In the memories of Turks, Yemen has a very vivid place. Young Turkish soldiers went to Yemen and did not come back. Whenever a Turkish person listen to Yemen Song (Yemen Türküsü) begins to shed tears because of this very vivid memory. At the same time, Yemen also means coffee for Turks. “Kahve Yemen’den gelir” (Coffee comes from Yemen) song is another very well- known song among Turkish society. The best coffee is grown in Yemen, but cooked the best in Turkey. After First World War, Yemen’s break off from Turks was not accepted at all in the minds of Turkish people. Time has passed, circumstances have changed, Yemen is no longer just a coffee. Nowadays Yemen-Turkey relations have started to develop in a new dimension.
The ongoing war in Yemen is very closely concern of Turkish intellectuals and politicians. Turkish society in which the majority is Sunni Muslims, see Yemeni civil war as unacceptable. In general, all over the world, the war between the Houthis and the Saudi-led coalition is seen by many inside Yemen and outside as a war between the Iranian-led resistance bloc and the Saudi-led moderation; the Shiite bloc versus Sunni bloc. In Yemen, Saudi Arabia is backing the regime against the opposition. On the other side, Iran is supporting Shiite proned Houthis. Turkish society and state naturally tend to see themselves in the Sunni axis. But the fact is that Saudis are not waging a war on behalf of Turkey and associating this war with the Ottomans is truly ridiculous.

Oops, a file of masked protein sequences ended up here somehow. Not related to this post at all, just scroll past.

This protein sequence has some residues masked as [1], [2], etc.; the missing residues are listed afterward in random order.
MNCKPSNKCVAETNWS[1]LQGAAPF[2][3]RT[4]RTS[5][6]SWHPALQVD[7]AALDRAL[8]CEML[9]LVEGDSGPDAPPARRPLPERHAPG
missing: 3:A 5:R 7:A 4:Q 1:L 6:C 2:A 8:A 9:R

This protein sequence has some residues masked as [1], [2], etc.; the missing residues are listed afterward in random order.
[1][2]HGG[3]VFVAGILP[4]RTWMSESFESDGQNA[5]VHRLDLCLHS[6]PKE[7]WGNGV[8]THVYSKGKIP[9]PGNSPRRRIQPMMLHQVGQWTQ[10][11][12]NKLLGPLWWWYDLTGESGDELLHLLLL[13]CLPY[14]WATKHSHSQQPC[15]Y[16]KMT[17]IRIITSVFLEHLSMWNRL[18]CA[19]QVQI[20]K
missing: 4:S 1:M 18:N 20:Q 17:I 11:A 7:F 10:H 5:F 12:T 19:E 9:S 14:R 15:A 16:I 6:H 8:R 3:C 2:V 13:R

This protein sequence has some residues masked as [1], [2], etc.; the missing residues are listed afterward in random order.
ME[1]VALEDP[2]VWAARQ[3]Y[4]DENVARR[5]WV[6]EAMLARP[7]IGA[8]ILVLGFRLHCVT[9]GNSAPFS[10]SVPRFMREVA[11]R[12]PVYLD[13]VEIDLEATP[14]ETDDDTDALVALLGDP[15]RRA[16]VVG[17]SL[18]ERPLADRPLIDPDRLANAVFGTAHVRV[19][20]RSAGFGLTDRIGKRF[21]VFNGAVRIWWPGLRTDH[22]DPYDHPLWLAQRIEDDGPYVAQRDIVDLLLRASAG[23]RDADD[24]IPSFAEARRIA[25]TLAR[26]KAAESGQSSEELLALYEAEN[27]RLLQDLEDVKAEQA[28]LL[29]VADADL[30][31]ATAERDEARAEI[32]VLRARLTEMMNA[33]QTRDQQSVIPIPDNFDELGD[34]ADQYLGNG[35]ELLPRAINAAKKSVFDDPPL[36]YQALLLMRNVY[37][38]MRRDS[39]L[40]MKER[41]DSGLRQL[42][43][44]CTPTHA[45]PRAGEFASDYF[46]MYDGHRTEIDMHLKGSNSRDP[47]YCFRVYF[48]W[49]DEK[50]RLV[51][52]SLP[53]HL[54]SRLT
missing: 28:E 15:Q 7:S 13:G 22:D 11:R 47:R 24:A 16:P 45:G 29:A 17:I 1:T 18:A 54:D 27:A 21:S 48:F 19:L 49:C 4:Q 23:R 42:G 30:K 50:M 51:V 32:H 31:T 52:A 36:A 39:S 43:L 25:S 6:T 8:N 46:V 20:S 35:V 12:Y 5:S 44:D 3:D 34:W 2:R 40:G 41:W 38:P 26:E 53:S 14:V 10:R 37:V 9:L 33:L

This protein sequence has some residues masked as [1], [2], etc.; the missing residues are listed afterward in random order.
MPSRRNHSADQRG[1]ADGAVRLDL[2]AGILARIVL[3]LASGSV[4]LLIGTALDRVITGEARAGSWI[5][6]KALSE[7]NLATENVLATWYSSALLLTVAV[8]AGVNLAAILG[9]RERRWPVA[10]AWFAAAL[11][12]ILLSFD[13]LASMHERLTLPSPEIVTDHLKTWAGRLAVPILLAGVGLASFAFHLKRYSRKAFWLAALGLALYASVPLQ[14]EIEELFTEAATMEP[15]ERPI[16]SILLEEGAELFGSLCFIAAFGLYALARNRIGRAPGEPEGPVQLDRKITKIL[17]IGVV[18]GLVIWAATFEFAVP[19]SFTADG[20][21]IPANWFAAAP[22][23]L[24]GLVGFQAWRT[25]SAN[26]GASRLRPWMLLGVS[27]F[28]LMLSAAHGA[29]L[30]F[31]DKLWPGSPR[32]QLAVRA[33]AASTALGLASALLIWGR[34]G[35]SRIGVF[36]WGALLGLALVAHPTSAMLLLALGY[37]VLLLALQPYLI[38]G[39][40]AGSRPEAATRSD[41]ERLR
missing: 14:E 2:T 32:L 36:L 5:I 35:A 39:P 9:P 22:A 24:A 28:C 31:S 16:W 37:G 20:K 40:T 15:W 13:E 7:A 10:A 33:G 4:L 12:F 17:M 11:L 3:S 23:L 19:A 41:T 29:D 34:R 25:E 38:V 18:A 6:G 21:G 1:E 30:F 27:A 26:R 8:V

After Turkish President Recep Tayyip Erdogan lent support to the Saudi-led military operations against the Houthis in Yemen, some of Turkish intellectuals in Turkey jumped on an argument that Yemen still belonged to the Ottomans. Many Turkish media’s journalist spoke of Ottoman sacrifices for Yemen and the country’s strategic value. The view of Yemen belonging to the Ottomans, lives in the historical memories of conservatives, Islamists and nationalists in Turkey. They are looking at today’s developments from the historical perspective and ignoring Yemen’s own internal dynamics and processes. Yemen Song (Yemen Türküsü) is a requiem for the Ottoman soldiers who never came back from Yemen. During the Ottoman period, Yemen was not only a destination of no return for soldiers, but also a land of exile for erring governors, soldiers and judges.
Those kinds of perpespectives have been existing in the heads of neo-Ottomanist intellectuals and politicians for a long time. In the neo ottomanist mindset, it is also possible to see the understanding which imagines the people living in the Muslim world, are looking forward to Turkey as a great saviour. Such a point of view regarding to Yemen is not correct and healthy.
Ottoman Empire collapsed and no longer exists. Today, 52 new states with different political systems emerged on the territory of the Ottomans. Almost every state has created its own nation. In the majority of these nations, it can not be said that they have very positive perception of the Ottomans. Therefore, when Turkey wants to develop foreign policies regarding those countries, it is very significant to be realistic and rational. Those countries and peoples, historically could be the former Ottoman countries and people. But right now, they are free, equal and independent members of international political order.